Hybrid Electric Propulsion Using Gas Mixtures
Stoute, Clyde Albert Jr. Barry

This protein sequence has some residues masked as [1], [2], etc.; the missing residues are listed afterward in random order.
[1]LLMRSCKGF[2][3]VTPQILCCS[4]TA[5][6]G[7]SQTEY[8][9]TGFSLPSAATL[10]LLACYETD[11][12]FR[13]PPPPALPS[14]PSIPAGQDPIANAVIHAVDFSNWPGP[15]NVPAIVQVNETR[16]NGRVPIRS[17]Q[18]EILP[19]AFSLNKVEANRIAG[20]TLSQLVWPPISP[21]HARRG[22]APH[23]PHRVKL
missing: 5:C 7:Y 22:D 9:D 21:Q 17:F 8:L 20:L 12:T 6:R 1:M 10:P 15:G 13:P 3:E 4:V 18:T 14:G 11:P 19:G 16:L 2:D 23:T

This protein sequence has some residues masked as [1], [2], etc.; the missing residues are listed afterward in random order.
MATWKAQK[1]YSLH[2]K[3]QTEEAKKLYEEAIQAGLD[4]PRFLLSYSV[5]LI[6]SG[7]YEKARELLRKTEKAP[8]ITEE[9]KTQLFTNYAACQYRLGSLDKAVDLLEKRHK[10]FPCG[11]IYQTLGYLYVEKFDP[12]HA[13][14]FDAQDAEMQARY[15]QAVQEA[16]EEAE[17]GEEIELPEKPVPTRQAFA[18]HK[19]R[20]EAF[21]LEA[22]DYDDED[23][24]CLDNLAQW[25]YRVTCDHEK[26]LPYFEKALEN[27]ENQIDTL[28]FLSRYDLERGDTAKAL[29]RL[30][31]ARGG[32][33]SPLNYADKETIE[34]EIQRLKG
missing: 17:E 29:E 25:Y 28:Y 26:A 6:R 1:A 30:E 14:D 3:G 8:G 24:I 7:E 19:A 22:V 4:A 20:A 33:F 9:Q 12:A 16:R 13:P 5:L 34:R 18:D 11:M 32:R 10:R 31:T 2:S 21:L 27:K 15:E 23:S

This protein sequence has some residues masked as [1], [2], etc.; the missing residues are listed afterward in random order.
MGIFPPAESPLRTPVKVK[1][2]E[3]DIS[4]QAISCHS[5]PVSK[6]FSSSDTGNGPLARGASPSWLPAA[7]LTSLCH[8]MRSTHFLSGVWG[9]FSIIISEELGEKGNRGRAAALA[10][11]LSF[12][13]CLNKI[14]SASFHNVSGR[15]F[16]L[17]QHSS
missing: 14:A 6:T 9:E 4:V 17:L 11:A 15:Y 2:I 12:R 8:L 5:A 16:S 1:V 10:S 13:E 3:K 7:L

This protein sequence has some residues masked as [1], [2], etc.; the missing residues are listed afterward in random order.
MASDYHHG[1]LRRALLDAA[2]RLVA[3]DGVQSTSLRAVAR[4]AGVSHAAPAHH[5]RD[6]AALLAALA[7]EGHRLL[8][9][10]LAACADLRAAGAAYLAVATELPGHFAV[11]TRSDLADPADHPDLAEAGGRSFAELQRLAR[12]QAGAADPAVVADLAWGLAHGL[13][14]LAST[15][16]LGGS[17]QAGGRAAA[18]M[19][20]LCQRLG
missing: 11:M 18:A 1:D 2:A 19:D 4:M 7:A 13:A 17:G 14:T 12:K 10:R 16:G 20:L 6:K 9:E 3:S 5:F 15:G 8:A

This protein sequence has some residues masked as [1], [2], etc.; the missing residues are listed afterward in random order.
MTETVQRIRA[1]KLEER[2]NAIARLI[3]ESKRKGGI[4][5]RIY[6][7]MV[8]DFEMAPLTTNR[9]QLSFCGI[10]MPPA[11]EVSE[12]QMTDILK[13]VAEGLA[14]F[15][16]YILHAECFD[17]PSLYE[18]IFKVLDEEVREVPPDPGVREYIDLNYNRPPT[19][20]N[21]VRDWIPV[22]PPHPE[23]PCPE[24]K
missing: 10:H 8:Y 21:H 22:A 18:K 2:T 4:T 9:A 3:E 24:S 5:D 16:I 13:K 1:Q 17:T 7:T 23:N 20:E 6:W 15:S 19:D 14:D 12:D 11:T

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Hybrid electric propulsion is a new technology that combines electrostatic and electromagnetic propulsions. The goal of this engineering study is to design a hybrid electric propulsion system that can provide a specific impulse that is higher than chemical thrusters, but uses less than 20 watts of power such that it can be used effectively in nanosatellites. This thesis describes RF electrothermal and electromagnetic thruster experiments that were undertaken to test the performance of gas mixtures, testing initially at lower temperatures a few hundred degrees above room temperature. A helium-nitrogen gas mixture is chosen in place of hydrazine because the mixture is non-toxic and does not require any heating equipment. In the study’s electrothermal testing, the 50% nitrogen – 50% helium gas mixture is shown to have a specific impulse of 96.3 seconds. In the propulsion system’s electromagnetic mode, 50% argon – 50% helium and 50% nitrogen – 50% helium gas mixtures have specific impulses of 603 and 801 seconds, respectively. In electrostatic propulsion mode, a 50% argon – 50% helium gas mixture has a specific impulse of 575 seconds, and 50% nitrogen – 50% helium gas mixture has a specific impulse of 805 seconds. The thesis describes subsequent experiments performed with the hybrid electric thruster operating in both electrostatic and electromagnetic propulsion modes over the course of two independent test cycles. The thesis provides a discussion on the expected performance of a space-based device utilizing the approaches studied in this investigation.